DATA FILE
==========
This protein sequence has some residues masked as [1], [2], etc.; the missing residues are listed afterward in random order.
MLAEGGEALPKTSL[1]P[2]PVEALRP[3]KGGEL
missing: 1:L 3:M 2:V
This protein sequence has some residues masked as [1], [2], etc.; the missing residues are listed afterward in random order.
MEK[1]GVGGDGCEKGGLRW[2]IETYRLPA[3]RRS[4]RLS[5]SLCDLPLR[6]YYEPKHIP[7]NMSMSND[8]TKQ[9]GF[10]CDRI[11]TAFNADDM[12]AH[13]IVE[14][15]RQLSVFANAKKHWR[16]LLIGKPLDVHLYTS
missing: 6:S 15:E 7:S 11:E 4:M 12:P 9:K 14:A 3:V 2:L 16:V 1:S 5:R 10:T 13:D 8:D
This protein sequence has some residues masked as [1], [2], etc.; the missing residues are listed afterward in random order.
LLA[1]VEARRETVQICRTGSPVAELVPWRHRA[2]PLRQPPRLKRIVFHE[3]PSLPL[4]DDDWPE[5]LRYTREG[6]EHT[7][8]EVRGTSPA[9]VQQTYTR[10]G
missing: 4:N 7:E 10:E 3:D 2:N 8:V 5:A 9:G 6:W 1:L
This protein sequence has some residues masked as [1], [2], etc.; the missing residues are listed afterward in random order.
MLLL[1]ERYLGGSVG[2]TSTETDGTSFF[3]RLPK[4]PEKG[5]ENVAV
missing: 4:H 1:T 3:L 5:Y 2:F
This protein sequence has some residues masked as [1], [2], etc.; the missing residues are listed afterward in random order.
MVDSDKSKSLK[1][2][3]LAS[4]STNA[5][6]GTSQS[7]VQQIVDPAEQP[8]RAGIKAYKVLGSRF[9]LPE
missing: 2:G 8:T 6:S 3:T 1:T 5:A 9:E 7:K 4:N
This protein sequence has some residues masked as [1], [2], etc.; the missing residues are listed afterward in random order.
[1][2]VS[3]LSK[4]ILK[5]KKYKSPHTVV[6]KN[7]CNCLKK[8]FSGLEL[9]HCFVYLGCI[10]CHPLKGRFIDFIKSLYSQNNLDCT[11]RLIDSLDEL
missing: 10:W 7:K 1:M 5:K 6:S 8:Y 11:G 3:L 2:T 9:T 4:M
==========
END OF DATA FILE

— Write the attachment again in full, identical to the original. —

This protein sequence has some residues masked as [1], [2], etc.; the missing residues are listed afterward in random order.
MLAEGGEALPKTSL[1]P[2]PVEALRP[3]KGGEL
missing: 1:L 3:M 2:V
This protein sequence has some residues masked as [1], [2], etc.; the missing residues are listed afterward in random order.
MEK[1]GVGGDGCEKGGLRW[2]IETYRLPA[3]RRS[4]RLS[5]SLCDLPLR[6]YYEPKHIP[7]NMSMSND[8]TKQ[9]GF[10]CDRI[11]TAFNADDM[12]AH[13]IVE[14][15]RQLSVFANAKKHWR[16]LLIGKPLDVHLYTS
missing: 6:S 15:E 7:S 11:E 4:M 12:P 9:K 14:A 3:V 2:L 16:V 1:S 5:R 10:T 13:D 8:D
This protein sequence has some residues masked as [1], [2], etc.; the missing residues are listed afterward in random order.
LLA[1]VEARRETVQICRTGSPVAELVPWRHRA[2]PLRQPPRLKRIVFHE[3]PSLPL[4]DDDWPE[5]LRYTREG[6]EHT[7][8]EVRGTSPA[9]VQQTYTR[10]G
missing: 4:N 7:E 10:E 3:D 2:N 8:V 5:A 9:G 6:W 1:L
This protein sequence has some residues masked as [1], [2], etc.; the missing residues are listed afterward in random order.
MLLL[1]ERYLGGSVG[2]TSTETDGTSFF[3]RLPK[4]PEKG[5]ENVAV
missing: 4:H 1:T 3:L 5:Y 2:F
This protein sequence has some residues masked as [1], [2], etc.; the missing residues are listed afterward in random order.
MVDSDKSKSLK[1][2][3]LAS[4]STNA[5][6]GTSQS[7]VQQIVDPAEQP[8]RAGIKAYKVLGSRF[9]LPE
missing: 2:G 8:T 6:S 3:T 1:T 5:A 9:E 7:K 4:N
This protein sequence has some residues masked as [1], [2], etc.; the missing residues are listed afterward in random order.
[1][2]VS[3]LSK[4]ILK[5]KKYKSPHTVV[6]KN[7]CNCLKK[8]FSGLEL[9]HCFVYLGCI[10]CHPLKGRFIDFIKSLYSQNNLDCT[11]RLIDSLDEL
missing: 10:W 7:K 1:M 5:K 6:S 8:Y 11:G 3:L 2:T 9:T 4:M